After more than two decades in the wilderness, surely we’ve earned
a victory. OK, we screwed up in the past, but haven’t we paid for our
mistakes? Jeered at, sneered at, pulverised and humiliated throughout
the land, a succession of weak leaders dragging us ever lower in the
eyes of the nation. Defeat heaped upon defeat, our outdated strategies
and philosophy fooling no-one.
But now we’ve changed. Honest. There’s a new man in charge with new
It’s our turn, dammit. We’re not asking for a landslide. One-nil will
do. A tap-in, a penalty, anything. Dear God, just let Chelsea lift the
cup this Saturday.
I have a hunch that the team who produced the latest offering from Umbro
must be CFC fans. The scene where a young kid makes an embarrassing hash
of an overhead kick, ending up on his bum while his mates snigger, could
only have been inspired by Paul Furlong, a one-time Chelsea striker who
found the net maybe once a season. The ad shows us the torment and
heartache of players and fans alike. ’Ever think about taking up another
Neither do we,’ Umbro says. A nice idea in a strong campaign, I say.
There’s just one problem. I’m not sure the ad is as emotive as it might
Last weekend I saw the tear-streaked faces of Sunderland and Boro fans
as their teams dropped through the Premier League trap-door. Somehow
this ad hasn’t harnessed that gut-wrenching emotion. A good shot, but
did it cross the line? Over to you in the studio.
From Lil-lets, another ad that goes about its business very quietly and
discreetly. It’s so clean and fresh, I’d certainly buy it.
Also proving that less is more is a new poster campaign for French
I saw one of these in the street the other night. Acres of white space
and just the letters f c u k in the top right-hand corner. It certainly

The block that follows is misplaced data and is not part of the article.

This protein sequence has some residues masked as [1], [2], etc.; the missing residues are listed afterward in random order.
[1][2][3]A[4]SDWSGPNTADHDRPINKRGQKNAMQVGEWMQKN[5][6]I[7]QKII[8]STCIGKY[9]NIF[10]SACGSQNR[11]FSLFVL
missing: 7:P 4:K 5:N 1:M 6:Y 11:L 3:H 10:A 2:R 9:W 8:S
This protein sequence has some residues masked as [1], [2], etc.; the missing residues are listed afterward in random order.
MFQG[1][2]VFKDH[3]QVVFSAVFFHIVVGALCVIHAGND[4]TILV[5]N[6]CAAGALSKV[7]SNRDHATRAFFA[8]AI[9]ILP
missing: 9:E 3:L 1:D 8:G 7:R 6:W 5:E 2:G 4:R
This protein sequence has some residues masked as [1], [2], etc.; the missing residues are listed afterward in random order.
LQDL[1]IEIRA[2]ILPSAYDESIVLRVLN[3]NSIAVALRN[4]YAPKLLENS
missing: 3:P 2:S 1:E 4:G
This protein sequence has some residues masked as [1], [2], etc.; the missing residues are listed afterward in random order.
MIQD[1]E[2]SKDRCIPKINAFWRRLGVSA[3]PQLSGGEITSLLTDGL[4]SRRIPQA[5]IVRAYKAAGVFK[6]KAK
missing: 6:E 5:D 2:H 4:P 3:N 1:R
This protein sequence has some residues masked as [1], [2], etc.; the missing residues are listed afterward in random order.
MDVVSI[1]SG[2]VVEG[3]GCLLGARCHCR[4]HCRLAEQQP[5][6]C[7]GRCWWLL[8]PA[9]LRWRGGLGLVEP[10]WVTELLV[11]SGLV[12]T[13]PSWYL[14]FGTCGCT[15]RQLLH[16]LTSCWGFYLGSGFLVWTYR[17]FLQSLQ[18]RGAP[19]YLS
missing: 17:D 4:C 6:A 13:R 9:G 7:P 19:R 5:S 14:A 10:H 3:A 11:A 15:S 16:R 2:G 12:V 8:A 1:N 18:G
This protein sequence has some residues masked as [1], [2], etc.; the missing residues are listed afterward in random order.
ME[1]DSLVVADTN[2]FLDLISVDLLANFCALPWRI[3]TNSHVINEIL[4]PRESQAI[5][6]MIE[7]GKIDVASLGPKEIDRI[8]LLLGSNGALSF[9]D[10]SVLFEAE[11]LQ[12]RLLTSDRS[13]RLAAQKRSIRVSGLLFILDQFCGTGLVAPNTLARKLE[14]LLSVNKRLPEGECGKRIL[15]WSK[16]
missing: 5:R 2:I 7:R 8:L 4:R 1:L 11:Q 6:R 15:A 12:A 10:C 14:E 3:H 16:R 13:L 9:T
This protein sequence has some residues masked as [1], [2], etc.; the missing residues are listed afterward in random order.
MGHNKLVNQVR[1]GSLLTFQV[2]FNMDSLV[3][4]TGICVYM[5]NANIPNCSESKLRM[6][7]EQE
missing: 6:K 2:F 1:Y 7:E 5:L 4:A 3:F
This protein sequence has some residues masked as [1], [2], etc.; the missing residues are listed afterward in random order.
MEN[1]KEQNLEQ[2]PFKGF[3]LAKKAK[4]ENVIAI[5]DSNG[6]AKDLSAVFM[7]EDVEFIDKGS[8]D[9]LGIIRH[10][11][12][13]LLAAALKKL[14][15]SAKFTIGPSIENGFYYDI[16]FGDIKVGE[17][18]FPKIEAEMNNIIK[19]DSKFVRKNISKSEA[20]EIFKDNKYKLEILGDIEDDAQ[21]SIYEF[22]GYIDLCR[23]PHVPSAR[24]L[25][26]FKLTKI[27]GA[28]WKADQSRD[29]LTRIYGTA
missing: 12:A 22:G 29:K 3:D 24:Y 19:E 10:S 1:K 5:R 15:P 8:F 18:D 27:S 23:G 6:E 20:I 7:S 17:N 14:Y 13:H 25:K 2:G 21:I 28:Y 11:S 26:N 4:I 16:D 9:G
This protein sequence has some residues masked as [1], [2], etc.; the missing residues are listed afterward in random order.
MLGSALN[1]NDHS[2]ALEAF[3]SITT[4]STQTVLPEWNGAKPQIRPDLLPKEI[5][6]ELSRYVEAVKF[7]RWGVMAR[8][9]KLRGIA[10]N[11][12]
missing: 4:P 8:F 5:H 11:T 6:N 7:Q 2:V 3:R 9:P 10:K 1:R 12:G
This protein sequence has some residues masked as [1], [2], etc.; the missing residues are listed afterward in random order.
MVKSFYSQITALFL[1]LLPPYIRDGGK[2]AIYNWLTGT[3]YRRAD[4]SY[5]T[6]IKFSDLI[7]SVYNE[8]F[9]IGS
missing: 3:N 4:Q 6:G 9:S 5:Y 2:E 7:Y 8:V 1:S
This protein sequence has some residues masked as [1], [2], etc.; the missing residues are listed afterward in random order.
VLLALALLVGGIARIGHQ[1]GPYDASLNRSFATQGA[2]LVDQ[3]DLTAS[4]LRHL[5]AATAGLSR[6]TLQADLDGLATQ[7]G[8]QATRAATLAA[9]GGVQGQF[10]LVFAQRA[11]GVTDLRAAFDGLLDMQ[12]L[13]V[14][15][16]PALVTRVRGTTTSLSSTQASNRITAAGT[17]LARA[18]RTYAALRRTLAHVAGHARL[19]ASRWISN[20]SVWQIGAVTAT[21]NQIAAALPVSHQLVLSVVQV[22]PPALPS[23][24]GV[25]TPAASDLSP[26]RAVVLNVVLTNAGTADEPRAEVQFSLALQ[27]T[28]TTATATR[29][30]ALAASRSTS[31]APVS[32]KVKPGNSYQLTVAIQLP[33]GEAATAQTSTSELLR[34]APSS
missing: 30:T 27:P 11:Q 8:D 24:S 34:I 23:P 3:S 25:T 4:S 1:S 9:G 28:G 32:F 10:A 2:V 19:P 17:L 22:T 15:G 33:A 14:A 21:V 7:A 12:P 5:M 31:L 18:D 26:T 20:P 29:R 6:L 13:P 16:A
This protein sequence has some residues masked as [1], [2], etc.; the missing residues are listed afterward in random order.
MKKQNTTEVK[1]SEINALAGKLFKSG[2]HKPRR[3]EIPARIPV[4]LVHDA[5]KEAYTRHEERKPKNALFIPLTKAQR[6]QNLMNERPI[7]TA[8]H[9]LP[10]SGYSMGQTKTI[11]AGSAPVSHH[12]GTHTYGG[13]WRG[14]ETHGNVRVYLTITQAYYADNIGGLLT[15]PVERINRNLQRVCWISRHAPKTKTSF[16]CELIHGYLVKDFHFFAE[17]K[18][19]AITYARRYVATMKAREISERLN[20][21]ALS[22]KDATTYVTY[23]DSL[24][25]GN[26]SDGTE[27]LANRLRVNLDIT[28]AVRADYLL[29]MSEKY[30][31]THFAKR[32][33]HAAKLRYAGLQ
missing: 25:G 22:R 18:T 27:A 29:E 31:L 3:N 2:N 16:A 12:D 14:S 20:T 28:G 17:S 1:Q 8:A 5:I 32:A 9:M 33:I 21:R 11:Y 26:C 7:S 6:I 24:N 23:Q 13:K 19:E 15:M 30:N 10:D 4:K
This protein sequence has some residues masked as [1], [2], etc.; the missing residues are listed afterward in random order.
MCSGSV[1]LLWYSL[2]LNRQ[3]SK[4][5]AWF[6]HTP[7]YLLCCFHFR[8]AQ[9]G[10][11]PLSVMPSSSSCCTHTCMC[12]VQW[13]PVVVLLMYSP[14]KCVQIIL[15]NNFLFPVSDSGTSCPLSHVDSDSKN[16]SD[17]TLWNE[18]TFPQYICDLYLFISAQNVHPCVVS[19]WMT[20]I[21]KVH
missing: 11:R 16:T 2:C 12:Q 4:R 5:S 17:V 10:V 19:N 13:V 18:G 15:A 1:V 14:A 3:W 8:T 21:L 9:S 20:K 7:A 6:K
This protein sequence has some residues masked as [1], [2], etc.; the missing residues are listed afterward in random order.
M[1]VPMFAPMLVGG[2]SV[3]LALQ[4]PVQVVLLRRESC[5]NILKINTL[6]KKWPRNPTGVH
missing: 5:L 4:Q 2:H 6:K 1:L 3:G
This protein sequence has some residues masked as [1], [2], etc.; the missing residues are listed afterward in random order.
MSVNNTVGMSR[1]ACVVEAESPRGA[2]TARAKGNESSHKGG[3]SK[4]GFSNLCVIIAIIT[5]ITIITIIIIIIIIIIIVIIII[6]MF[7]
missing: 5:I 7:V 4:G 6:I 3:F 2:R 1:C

grabbed my attention. Will the punters be able to decipher it, or am I
just being a miserable old fcuker? Love it or hate it, more unmissable
work from our Trev.
If awards juries were composed of giggling, dribbling, snot-nosed
five-year-olds (whaddya mean, they already are?), the Rowntree’s Fruit
Pastilles ads could strike it big. Either way, I dare not offend the
gods by speaking ill of anyone before the final whistle on Saturday. So
let’s just say these ads are, um ... here whether we like it or not.
No need to be nasty about this ad for Whiskas. It’s very nice. ’Punter
preferring product to anything else’ is the oldest idea in the book.
But when that punter is a tomcat and that ’anything else’ is a bit of
rumpy-pumpy with the feline equivalent of Melinda Messenger, it doesn’t
seem to matter.
Speaking of the book, the two new ads for Adams Childrenswear should fit
’Mummy, there’s something green and nasty in the wardrobe with dangly
arms and it won’t go away!’ an anxious daughter pleads.
Cut to the world’s ugliest green dress, displayed on a hanger. ’See?’
the little monster says.
Well, it gave me a couple of laughs.
My deepest fear is that, post-Saturday afternoon, laughs could be a
commodity in all too short supply.
As you can see, I wrote this piece before the FA Cup Final and I am now
either the most wretched or most deliriously happy man alive.
Project: Adams Childrenswear
Client: Karen Calderwood, brand director
Brief: Position Adams as the children’s clothes that children want
Agency: Bartle Bogle Hegarty
Writer: Roger Beckett
Art director: Andrew Smart
Director: Simon Cheek
Production company: Spirit Films
Exposure: Regional TV
Project: Umbro brand
Client: Peter Draper, marketing director
Brief: Strengthen Umbro’s image as the authentic badge of true football
Writer: Nick Hastings
Art Director: Dave Godfree
Director: Simon Levene
Production company: Rose Hackney Barber
Exposure: National TV
Client: Chris Burton, marketing manager
Brief: Reposition new Whiskas as a brand that understands cats
Agency: M&C Saatchi
Writer/art director: Kevin Thomas
Director: Roger Woodburn
Production company: Park Village Productions
Exposure: National TV
Project: Brand campaign
Client: Stephen Marks,
Brief: Relaunch French Connection as a leading fashion chain with
Writer: Trevor Beattie
Art director: Jay Pond-Jones
Photographer: Neil Davenport
Typographer: Mick Tonello
Exposure: Regional 96-sheet, supersites, style press
Client: Sue Hawksworth, brand manager
Brief: Launch summer fruits
Agency: Ammirati Puris Lintas
Writer: Joolz Sparkes
Art director: Nelson Taj
Photographer: Stock shots
Typographer: Simon Fairweather
Exposure: National posters
SMITH AND NEPHEW CONSUMER PRODUCTS
Project: Lil-lets tampons
Client: Shelley Law, marketing manager
Brief: Quietly announce the growing success of Lil-lets in the tampon
Agency: Rainey Kelly Campbell Roalfe
Writer: Robert Campbell
Art director: Mark Roalfe
Director: Simon Taylor
Production company: Tomato
Exposure: National terrestrial and satellite TV